Where are they now? – Profiling Luis Fernando Murillo

Where are they now? – Profiling Luis Fernando Murillo

The objective of our initiative ‘Where are they now?’ is to create a forum or a bridge for German alumni to share their career stories with current students, and for students to ask alumni questions about careers.  We kicked off the project in June 2017, by emailing German alumni, asking them if they would be willing to share their career stories with current students of German studies.  Response was very positive, with over 15 alumni from a wide variety of careers, inside and outside of academia, indicating their interest in participating.

This project was led by Joan Andersen, as part of her volunteer position as Alumni Ambassador and Executive in Residence.  Joan is a German alumna of the University of Toronto, and moved into a career outside of German studies after graduating with a Master’s Degree.  Joan conducted a telephone or email interview with each participant with the objective or drafting a 5-8 minute long article profiling his/her career.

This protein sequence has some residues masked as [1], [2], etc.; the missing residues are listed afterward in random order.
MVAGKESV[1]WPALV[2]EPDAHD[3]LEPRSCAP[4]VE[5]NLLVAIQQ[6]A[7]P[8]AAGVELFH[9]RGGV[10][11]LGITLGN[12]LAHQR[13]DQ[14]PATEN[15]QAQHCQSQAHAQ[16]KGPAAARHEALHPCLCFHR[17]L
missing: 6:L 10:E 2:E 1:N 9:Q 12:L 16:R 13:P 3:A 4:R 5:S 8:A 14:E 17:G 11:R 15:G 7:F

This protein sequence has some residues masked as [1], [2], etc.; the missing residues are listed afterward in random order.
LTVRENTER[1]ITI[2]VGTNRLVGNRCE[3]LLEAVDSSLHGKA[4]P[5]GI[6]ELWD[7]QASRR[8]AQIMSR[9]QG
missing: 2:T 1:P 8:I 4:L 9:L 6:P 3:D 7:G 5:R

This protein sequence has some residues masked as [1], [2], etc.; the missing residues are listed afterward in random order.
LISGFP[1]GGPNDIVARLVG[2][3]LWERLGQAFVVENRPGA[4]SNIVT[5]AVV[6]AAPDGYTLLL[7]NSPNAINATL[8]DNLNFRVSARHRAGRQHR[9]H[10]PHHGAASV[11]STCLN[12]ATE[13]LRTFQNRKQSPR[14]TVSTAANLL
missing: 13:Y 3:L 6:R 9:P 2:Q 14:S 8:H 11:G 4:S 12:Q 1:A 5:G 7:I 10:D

We will publish one or two ‘Career Profile’ articles every month which we hope our readers will find informative and maybe even inspirational. We welcome your feedback on this initiative by sending Joan an email at j.andersen.ma@gmail.com

Our second article profiles the career of  Luis Fernando Murillo.

Welcome to this edition of ‘Where are they now’?  In this article, we profile Luis Fernando Murillo – UofT  1991.  I hope you find this article interesting and maybe even inspirational.

Luis graduated from Trinity College at the University of Toronto in 1991, with a double major in Philosophy and Classics, and a minor in German.  He received his M.A. in Philosophy and a Ph.D. in Neuropsychology from the University of Fribourg in Switzerland.  He taught Human Anatomy in Fribourg and Lausanne, and was a guest researcher at the Karolinska Institute in Stockholm, and the Ecole Normale Supérieure in Paris, France.

He was named Professor of Psychology and Philosophy at the American College in Switzerland in 2000.  He is currently Professor of Psychology at McDaniel’s College in Budapest, Hungary.  He is now doing his second Ph.D. in Logic and Philosophy of Science at Eötvos Lorand University in Budapest.  Luis has published two books in Germany: one on the ‘Philosophy of Language in late Scholasticism’ and another on the ‘Evolution of Colour Vision’.  He has co-authored an article on the ’Functional Architecture of the Visual Cortex’ with Oxford University Press.  The National Council for Culture and Arts in Mexico, Luis’ birth country, awarded him a prize for a Spanish translation of Stefan Zweig.